Monday, 26 November 2012

Kayak Build pt. 14

Taking her out for a test spin.

Now that the kayak was close-ish to being sea worthy, we wanted to take her out for a quick test paddle. It won’t be fully completed for a while yet, and I didn’t want to wait until next spring to try her out. And the other thing we wanted to see is: do they work for us. Meaning, we chose this design for two big boys to use. Before we go ahead and build a second one, shouldn’t we see that they indeed fit us. Can we get our selves into the cockpit okay, do our legs fit, do our feet fit? I was reasonably sure they would, but for the heck of it, we arranged with Dag to come down on a Sunday afternoon and we walked her down to the water and gave her a quick test spin. 

And another thing is that I have never been in a kayak. Canoes many times, although my experience with soloing them is limited. So I really wanted to get into one and see what it was all about. I was a little bit nervous, but more than anything I was very excited.
When I got there, Hank had shuffled the strongback with the kayak on it over to the side so we would have room to put it on the floor before lowering it out of the window. To offer a little protection from damaging the still unfinished sides, and also to hold the totally unfinished hatches in place, he had applied tuck tape.
Ready for launch.
A few months ago we shoved big honking planks of wood up through the attic window. Now we were lowering what we had made form those planks down from the attic window.
Off we go.
In the water for the first time. Hopefully the first of many, many, many times she is lowered into the water. I opted to wear my wetsuit pants and paddling booties, in case something bad happened and someone had to go in after it. Unlikely, but you never know. Oh and I was also a responsible paddler and wore my PFD.

Getting in was a little freaky, just because it’s an unfamiliar craft, and a sensation I need to get used to. But once I was Very different than a canoe, just because I’m pretty much in the water, rather than sitting a foot above it like in a canoe. 

Okay, I’m in this thing, I haven’t flipped over, hung up inside it, drowning...okay. This is cool. Oh I’m liking this sensation.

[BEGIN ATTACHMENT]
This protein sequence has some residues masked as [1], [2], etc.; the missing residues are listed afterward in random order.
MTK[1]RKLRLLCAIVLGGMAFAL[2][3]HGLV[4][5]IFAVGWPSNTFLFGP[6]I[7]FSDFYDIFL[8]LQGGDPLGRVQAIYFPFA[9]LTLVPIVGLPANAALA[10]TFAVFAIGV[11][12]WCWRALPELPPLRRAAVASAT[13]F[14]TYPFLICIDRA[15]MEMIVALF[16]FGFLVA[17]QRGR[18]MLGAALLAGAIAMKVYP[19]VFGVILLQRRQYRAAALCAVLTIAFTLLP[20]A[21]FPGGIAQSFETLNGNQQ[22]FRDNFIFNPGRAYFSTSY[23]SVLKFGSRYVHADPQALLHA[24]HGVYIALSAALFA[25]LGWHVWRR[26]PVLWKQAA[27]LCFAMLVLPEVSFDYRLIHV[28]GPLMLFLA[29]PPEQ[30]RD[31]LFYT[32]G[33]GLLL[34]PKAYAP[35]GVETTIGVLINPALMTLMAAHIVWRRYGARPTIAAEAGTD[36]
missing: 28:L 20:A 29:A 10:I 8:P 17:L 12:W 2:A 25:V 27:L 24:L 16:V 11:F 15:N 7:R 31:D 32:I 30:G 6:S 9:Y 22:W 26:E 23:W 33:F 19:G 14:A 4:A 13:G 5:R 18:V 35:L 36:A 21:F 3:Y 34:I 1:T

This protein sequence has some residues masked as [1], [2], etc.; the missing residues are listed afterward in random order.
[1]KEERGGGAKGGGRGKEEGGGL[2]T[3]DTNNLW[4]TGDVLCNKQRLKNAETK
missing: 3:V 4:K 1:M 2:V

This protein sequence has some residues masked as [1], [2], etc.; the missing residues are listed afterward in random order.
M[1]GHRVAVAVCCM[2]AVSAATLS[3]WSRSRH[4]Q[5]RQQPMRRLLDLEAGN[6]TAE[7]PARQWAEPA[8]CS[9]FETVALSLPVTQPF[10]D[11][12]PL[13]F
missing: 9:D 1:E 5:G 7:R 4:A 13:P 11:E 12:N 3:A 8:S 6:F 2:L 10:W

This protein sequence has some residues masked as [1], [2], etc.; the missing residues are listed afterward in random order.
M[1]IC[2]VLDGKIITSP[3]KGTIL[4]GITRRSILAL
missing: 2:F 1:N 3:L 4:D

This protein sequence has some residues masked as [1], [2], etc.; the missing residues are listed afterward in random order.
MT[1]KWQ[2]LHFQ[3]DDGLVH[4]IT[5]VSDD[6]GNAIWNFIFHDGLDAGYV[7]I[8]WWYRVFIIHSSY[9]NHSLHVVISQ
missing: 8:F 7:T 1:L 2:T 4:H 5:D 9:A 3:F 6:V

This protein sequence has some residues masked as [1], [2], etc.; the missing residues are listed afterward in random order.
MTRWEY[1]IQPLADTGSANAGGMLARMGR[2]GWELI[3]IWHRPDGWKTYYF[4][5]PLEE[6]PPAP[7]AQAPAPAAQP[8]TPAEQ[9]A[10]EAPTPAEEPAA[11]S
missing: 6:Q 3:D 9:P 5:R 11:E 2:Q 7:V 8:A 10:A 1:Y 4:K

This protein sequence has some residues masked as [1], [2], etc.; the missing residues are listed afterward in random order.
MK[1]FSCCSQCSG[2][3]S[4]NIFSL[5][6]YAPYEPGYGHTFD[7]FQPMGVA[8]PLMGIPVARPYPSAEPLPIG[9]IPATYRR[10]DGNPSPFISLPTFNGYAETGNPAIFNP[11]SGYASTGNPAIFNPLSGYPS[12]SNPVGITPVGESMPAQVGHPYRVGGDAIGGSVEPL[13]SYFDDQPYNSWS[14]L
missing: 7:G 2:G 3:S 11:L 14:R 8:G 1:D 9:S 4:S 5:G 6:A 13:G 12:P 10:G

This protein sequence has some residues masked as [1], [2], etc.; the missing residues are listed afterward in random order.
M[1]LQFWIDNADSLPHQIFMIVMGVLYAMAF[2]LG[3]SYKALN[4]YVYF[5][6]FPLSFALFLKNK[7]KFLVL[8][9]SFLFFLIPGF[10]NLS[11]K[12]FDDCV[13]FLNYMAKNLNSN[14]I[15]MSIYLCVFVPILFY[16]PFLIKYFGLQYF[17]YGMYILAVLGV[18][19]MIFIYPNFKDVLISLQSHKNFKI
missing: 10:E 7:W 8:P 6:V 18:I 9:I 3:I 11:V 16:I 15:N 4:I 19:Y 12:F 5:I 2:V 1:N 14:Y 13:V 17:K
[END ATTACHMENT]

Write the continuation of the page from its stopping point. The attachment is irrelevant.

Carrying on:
Foolishly we had put it in the wrong way around, with the stern towards the open water, so I had to get a long, very fast boat turned around in a small space. Not being used to the length or speed of it was a bit awkward, and I had never used a double bladed paddle either, but within a minute or so I had the hang of it. Played around a little getting a handle on handling it
All right, enough goofing off, let’s take it out into open water. Hank had a wooden paddle up in the attic rafters taht I used, but it is really too short for me. I need to carve some paddles over the winter.
Like I said, an almost 20 foot long kayak is fast. And that sensation of gliding on the water....WOW!
The freakiest part of the whole exercise was getting a grip on how far that bow jutted out in front of me and easy it was for that long boat to move almost effortlessly with one stroke of the paddle and how quickly that would move me towards the dock. I bumped into the dock a few times. Whoops.
Then it was Dag’s turn to give her a whirl.
Being a very experienced paddler (not to mention an Olympic level sailor) he made it turn with no effort at all.
And off he goes.
And he was also very happy with the way it handled. Both of us fit inside of it just fine. And may I just say...damn that kayak looks nice. Those lines are something else.
And no! I didn’t pee myself. With no seats inside of it, the water dripped off the paddle and collected right under my ass.

And then, sadly, we brought it back inside, and hung it up in the rafters to begin the next boat. Lots of fiddly things left to do (bulkheads, hatches, foot braces, seats, stem band, gluing it together, putting on the rub rail, varnishing it), but they will be done over the coming months.

I could have paddled that thing for a few more hours.


  1. That is oh-so-sweet. Looks beautiful and I bet it moves like a shark!

    When it comes to kayak vs. canoe I'm just the opposite. I have my Costco 10-foot canoe that I really enjoy, and have recently acquired a Coleman 13-foot (?) canoe. I'm nervous about learning the differences of the canoe. I'm even thinking about building an outrigger setup with a pontoon from a 'skeeter' boat just so I don't tip over. I've only been in a canoe maybe three times in my life. Looking forward to hauling more gear in it though...

    1. Mmm....not sure you really need it. It would certainly change the handling characteristics a lot. One thing I would suggest is taking it out in a lake or pond on a warm day and try to tip it or flip it. Doing that will give you some more confidence and better understanding of its handling characteristics. They're often surprisingly hard to upend. The only experience I've ever witnessed of someone in canoe ending up in the water, was an empty canoe, one person in it, who leaned back way too far, trying to grab something out of the water. Fully loaded a canoe is really stable. My pal Jay who I usually go on canoe trips with will without any qualms stand up on the gunwales to take photos. And I guess white water would make it far more likely to end up in the wrong position. Oh and a longer canoe 15 to 17 would also handle very differently.

  2. Good point on flipping it over in shallow water on purpose. I will do that. For the future...I do have fantasies of having my camping gear and my lab-mix in the canoe heading off on an adventure. Can't really do that with the kayak I have. That would be pretty cool.